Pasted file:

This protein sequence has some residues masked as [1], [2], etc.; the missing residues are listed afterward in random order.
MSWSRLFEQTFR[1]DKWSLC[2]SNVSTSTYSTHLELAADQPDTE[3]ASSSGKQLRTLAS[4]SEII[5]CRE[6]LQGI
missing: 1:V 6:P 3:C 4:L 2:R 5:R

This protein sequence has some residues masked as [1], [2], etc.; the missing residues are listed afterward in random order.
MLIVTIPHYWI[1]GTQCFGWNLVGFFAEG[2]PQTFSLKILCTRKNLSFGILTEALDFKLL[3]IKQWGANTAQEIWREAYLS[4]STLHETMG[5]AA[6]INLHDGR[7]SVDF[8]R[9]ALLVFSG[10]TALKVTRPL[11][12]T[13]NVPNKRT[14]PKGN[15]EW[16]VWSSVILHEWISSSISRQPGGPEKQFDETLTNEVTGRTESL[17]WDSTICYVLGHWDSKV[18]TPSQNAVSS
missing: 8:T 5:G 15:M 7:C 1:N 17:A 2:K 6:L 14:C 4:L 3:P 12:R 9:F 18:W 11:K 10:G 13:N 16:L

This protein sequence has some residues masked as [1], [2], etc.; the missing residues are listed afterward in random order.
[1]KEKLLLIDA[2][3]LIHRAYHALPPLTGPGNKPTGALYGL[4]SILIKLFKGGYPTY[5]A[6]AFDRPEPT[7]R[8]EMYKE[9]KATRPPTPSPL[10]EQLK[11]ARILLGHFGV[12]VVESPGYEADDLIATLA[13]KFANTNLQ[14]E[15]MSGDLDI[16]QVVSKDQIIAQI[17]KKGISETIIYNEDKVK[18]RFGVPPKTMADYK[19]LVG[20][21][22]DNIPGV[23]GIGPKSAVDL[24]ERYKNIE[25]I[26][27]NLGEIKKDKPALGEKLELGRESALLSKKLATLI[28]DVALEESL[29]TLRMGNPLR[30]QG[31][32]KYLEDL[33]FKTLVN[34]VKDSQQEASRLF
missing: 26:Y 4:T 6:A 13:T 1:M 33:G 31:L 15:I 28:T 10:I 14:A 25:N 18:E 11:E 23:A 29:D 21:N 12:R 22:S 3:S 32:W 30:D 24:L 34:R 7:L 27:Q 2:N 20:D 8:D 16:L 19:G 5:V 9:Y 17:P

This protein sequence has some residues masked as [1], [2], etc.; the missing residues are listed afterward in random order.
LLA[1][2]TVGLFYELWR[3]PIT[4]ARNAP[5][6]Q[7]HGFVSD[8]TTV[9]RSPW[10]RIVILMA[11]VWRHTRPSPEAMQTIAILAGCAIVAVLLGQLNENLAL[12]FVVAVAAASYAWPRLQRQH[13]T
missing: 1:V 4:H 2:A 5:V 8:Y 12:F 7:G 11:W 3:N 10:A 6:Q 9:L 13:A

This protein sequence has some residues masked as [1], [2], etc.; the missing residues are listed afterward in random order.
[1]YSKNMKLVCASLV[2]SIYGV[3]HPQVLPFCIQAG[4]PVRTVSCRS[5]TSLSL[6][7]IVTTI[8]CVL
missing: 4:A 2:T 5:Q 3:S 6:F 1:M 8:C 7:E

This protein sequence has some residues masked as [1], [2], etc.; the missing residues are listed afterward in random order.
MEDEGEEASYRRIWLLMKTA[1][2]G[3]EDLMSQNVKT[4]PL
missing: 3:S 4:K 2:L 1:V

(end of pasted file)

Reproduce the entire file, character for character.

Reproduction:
This protein sequence has some residues masked as [1], [2], etc.; the missing residues are listed afterward in random order.
MSWSRLFEQTFR[1]DKWSLC[2]SNVSTSTYSTHLELAADQPDTE[3]ASSSGKQLRTLAS[4]SEII[5]CRE[6]LQGI
missing: 1:V 6:P 3:C 4:L 2:R 5:R

This protein sequence has some residues masked as [1], [2], etc.; the missing residues are listed afterward in random order.
MLIVTIPHYWI[1]GTQCFGWNLVGFFAEG[2]PQTFSLKILCTRKNLSFGILTEALDFKLL[3]IKQWGANTAQEIWREAYLS[4]STLHETMG[5]AA[6]INLHDGR[7]SVDF[8]R[9]ALLVFSG[10]TALKVTRPL[11][12]T[13]NVPNKRT[14]PKGN[15]EW[16]VWSSVILHEWISSSISRQPGGPEKQFDETLTNEVTGRTESL[17]WDSTICYVLGHWDSKV[18]TPSQNAVSS
missing: 8:T 5:G 15:M 7:C 1:N 17:A 2:K 6:L 14:C 4:L 3:P 12:R 9:F 18:W 11:K 10:G 13:N 16:L

This protein sequence has some residues masked as [1], [2], etc.; the missing residues are listed afterward in random order.
[1]KEKLLLIDA[2][3]LIHRAYHALPPLTGPGNKPTGALYGL[4]SILIKLFKGGYPTY[5]A[6]AFDRPEPT[7]R[8]EMYKE[9]KATRPPTPSPL[10]EQLK[11]ARILLGHFGV[12]VVESPGYEADDLIATLA[13]KFANTNLQ[14]E[15]MSGDLDI[16]QVVSKDQIIAQI[17]KKGISETIIYNEDKVK[18]RFGVPPKTMADYK[19]LVG[20][21][22]DNIPGV[23]GIGPKSAVDL[24]ERYKNIE[25]I[26][27]NLGEIKKDKPALGEKLELGRESALLSKKLATLI[28]DVALEESL[29]TLRMGNPLR[30]QG[31][32]KYLEDL[33]FKTLVN[34]VKDSQQEASRLF
missing: 26:Y 4:T 6:A 13:T 1:M 33:G 31:L 15:I 28:T 10:I 14:A 25:N 18:E 11:E 23:A 29:D 21:N 12:R 22:S 3:S 32:W 30:D 24:L 34:R 7:L 27:Q 2:N 20:D 8:D 16:L 19:G 5:V 9:Y 17:P

This protein sequence has some residues masked as [1], [2], etc.; the missing residues are listed afterward in random order.
LLA[1][2]TVGLFYELWR[3]PIT[4]ARNAP[5][6]Q[7]HGFVSD[8]TTV[9]RSPW[10]RIVILMA[11]VWRHTRPSPEAMQTIAILAGCAIVAVLLGQLNENLAL[12]FVVAVAAASYAWPRLQRQH[13]T
missing: 1:V 4:H 2:A 5:V 8:Y 12:F 7:G 11:W 3:N 10:A 6:Q 9:L 13:A

This protein sequence has some residues masked as [1], [2], etc.; the missing residues are listed afterward in random order.
[1]YSKNMKLVCASLV[2]SIYGV[3]HPQVLPFCIQAG[4]PVRTVSCRS[5]TSLSL[6][7]IVTTI[8]CVL
missing: 4:A 2:T 5:Q 3:S 6:F 1:M 8:C 7:E

This protein sequence has some residues masked as [1], [2], etc.; the missing residues are listed afterward in random order.
MEDEGEEASYRRIWLLMKTA[1][2]G[3]EDLMSQNVKT[4]PL
missing: 3:S 4:K 2:L 1:V